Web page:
Phi Beta Pi continues to fight

Phi Beta Pi raised about $90 for the Susan G. Komen foundation at a bake sale. The members of Phi Beta Pi continue to fight for administration's approval. Photo courtesy of Indigo Klabanoff.
Phi Beta Pi raised about $90 for the Susan G. Komen foundation at a bake sale. The members of Phi Beta Pi continue to fight for administration's approval. Photo courtesy of Indigo Klabanoff.

As Phi Beta Pi is caught in a whirlwind of national controversy surrounding Dixie State University, its leaders strive to keep on keeping on. 

Although the club is still under restraints by DSU administration to deny Greek letters in its name, President Indigo Klabanoff, a senior communication major from Boston, said all the national recognition means the club’s hard work has paid off.

Members of DSU administration have been actively battling against the decision to charter a club or sorority with Greek letters. Past students reached out to Dean of Students Del Beatty in 2009 and requested support for Greek life on campus. The decision to not allow Greek life was articulated and reaffirmed again in 2012 and now again in 2013. Klabanoff continues to move forward and has been using the media as an outlet for help.

Beatty said the media’s attention has had the reverse affect that Klabanoff hoped for.

“It’s just more of a nuisance than anything else,” Beatty said. “I personally feel like it makes [administration] want to dig their heels in the ground even more.”

Last month, Phi Beta Pi organized its first breast cancer fundraiser, and its next event will be a women’s career conference held Nov. 16 at 3 p.m. in the Gardner Ballroom. Klabanoff is treating the club as if it were a recognized sorority in hopes to prove to DSU administration it is passionate about the community. 

“We identify ourselves with Greek letters in an expressive way,” Klabanoff said. “Being in a sorority to me is aspiring to be more, to be leaders, and to help out in the community.”

DSU administration stands firm on its decision to ban Greek letters from the name of any club or organization sponsored by the university. However, it encourages Phi Beta Pi to continue to do everything it is doing in the community but with no Greek letters attached. When Klabanoff originally approached Beatty, he urged her to start a club instead, with no avail. With attorneys involved, it’s become a “big deal” that could have easily been avoided, Beatty said.

 Phi Beta Pi is expecting no special treatment aside from the other clubs, and members of other clubs have been disassociating with Phi Beta Phi in order to uphold their reputations, Klabanoff said. She said it’s impossible for others to know what it’s like to be involved in a sorority unless they are fully involved –– just like any other organization.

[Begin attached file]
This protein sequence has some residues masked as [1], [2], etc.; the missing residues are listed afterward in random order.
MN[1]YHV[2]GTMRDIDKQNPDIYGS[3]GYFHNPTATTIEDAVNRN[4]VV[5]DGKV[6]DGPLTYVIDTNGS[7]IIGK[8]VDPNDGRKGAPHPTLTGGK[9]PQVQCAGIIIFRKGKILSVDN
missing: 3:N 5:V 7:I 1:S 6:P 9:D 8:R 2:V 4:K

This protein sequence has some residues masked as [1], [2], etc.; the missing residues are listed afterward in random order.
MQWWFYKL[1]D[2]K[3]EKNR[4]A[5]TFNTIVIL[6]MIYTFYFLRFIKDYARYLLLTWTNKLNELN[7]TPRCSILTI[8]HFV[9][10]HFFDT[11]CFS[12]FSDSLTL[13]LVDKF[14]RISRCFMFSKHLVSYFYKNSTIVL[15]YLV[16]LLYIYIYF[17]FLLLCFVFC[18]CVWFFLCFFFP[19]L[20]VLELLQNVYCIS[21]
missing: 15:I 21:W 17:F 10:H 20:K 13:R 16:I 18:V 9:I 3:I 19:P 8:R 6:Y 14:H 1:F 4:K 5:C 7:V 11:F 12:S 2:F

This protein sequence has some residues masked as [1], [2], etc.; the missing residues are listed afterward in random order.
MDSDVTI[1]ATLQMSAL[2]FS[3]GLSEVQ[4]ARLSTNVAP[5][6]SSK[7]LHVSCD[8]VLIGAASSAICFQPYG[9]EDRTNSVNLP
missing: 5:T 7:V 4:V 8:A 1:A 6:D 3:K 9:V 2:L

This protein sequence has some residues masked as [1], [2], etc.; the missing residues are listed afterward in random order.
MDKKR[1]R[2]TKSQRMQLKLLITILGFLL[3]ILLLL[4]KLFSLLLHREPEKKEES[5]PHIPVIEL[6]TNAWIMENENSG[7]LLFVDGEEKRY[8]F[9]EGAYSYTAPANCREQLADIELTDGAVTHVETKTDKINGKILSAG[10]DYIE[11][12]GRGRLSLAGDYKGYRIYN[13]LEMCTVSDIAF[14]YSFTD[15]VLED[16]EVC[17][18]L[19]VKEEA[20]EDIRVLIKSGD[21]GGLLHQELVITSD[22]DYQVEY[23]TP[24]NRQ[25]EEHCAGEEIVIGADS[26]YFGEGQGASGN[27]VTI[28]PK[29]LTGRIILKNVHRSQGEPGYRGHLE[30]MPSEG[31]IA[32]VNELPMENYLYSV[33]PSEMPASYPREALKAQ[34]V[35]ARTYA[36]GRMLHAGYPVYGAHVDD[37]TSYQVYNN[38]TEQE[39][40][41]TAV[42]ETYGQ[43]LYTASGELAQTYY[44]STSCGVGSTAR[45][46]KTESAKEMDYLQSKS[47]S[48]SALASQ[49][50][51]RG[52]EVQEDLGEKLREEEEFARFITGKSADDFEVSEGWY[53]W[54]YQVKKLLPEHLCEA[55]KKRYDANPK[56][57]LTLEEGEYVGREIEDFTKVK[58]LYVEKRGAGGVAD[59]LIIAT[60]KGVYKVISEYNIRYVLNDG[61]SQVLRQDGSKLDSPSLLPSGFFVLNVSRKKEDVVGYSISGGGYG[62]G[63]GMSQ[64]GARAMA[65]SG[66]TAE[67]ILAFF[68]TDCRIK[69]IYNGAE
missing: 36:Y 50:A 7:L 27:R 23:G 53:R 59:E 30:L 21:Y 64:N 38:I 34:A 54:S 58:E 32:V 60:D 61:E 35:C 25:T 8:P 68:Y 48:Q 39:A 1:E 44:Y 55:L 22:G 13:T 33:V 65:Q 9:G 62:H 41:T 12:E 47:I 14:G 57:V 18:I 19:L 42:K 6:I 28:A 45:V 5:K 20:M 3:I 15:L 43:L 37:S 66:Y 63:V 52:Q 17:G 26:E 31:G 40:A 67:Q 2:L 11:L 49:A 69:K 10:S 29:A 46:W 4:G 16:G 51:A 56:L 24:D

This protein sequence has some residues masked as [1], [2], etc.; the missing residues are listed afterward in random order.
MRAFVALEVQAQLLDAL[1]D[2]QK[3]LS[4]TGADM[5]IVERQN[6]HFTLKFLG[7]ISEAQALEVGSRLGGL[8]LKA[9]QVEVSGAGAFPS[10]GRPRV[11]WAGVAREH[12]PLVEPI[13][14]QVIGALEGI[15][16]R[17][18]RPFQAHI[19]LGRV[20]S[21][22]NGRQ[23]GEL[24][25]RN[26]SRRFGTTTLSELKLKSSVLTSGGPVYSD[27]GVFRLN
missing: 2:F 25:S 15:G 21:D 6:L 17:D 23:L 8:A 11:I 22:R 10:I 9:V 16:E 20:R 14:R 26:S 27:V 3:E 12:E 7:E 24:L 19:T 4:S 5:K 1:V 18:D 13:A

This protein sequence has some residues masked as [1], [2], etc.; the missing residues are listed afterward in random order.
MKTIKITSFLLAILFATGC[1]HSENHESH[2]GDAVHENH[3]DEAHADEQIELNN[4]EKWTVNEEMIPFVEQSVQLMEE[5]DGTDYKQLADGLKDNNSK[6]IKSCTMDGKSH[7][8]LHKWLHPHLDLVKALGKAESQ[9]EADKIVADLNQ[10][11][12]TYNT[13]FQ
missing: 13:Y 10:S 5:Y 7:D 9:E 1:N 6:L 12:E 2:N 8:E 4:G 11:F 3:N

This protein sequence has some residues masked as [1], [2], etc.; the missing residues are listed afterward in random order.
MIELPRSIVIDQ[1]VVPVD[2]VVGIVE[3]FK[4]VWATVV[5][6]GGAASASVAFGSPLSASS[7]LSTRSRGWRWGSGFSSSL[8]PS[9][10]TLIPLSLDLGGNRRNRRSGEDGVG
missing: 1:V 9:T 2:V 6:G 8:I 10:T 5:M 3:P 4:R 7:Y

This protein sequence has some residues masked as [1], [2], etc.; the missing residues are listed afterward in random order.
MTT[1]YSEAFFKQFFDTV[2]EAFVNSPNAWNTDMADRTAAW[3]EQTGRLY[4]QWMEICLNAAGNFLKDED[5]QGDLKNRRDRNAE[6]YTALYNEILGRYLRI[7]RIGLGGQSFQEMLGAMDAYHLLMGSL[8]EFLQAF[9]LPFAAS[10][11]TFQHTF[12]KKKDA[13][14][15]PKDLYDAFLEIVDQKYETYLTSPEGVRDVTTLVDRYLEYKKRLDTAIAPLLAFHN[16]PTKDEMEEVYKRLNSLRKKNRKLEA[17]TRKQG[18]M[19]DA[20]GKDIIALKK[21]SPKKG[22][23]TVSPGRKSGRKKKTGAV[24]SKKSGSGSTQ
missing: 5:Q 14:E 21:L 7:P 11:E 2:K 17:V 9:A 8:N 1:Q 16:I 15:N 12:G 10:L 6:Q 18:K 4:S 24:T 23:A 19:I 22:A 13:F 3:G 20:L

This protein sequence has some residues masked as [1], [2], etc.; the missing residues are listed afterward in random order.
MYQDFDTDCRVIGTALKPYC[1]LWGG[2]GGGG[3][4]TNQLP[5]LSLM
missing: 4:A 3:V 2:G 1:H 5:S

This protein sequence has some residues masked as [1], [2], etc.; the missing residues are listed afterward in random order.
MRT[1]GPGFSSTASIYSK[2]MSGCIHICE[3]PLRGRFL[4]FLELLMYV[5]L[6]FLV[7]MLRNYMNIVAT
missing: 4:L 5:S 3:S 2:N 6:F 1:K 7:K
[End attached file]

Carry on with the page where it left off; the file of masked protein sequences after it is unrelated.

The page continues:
“Unless you’re in that situation when you’re sitting in a circle with girls, and you’re doing these bonding games that are emotional, and you see these strong girls who have different sides . . . You might think we’re dumb, but it’s hard to explain unless you’re in it,” Klabanoff said.

Although Shelby Johnson, a junior medical radiography major from Lehi, never pledged, she still helps out when she can and is close with the women involved in the club. Johnson said Klabanoff is somewhat strict when it comes to rules and missing meetings, and she’s adapted these rules from other sororities by learning about them.

 “Once you’re in a sorority — you’re always in the sorority,” Johnson said. 

Johnson said the girls don’t want to be labeled with the party stereotype, and there is a high standard to be upheld. She said none of the women drink or advertise alcohol during meetings or to any of the other members. 

“We want to build a sisterhood, so throughout life, we can always have these connections,” Johnson said. 

Erica Ridd, a sophomore psychology major from Salt Lake City, continues to strive for Greek letters in the club’s name because she would otherwise feel as though she gave up on herself and her sisters. 

“It’s bigger than I was expecting,” Ridd said. “These girls are a second family to me in a sense. If I gave up on them, I would feel like a failure.” 

Klabanoff, Johnson and Ridd all agreed the connections being made within the sorority now are important for the rest of their lives. 

The club meets once a week, and it plans future events. Ridd said all the media’s attention has proven which members are loyal and those who are not.

“There [are] some politics going on,” Ridd said. “Some are just there for the ‘Oh, yeah, I’m in a sorority,’ and [there are] others who really participate.” 

Ridd also said the media has divided the club. Some members are campaigning for more change, and others are not.

Klabanoff said it’s “ridiculous” and “outrageous” that DSU administration is still fighting back with arguments that are no longer valid. She said administration keeps flip-flopping its reasoning why the club can’t have Greek letters in its name.

“All we are asking for is a club with Greek letters,” Klabanoff said. “That’s it — period.”

Members of FIRE (Foundations for Individual Rights in Education) have told DSU administration they are violating Phi Beta Pi’s civil rights. However, Beatty said the attorney general told them there is no problem and urges DSU to ignore the media’s pressure because there is no valid case.

“There is all sorts of correspondence going on,” Beatty said. “This is a big deal.”

Until members of DSU administration state otherwise, Phi Beta Pi will continue to hold meetings and strive for more recognition.

Emily Bills -

Emily is a junior communication major with an emphasis in mass. Originally a transfer student from the University of Utah, Emily loves to write, paint, draw and cook. In addition to being a writer on the news staff, she is also the news editor.


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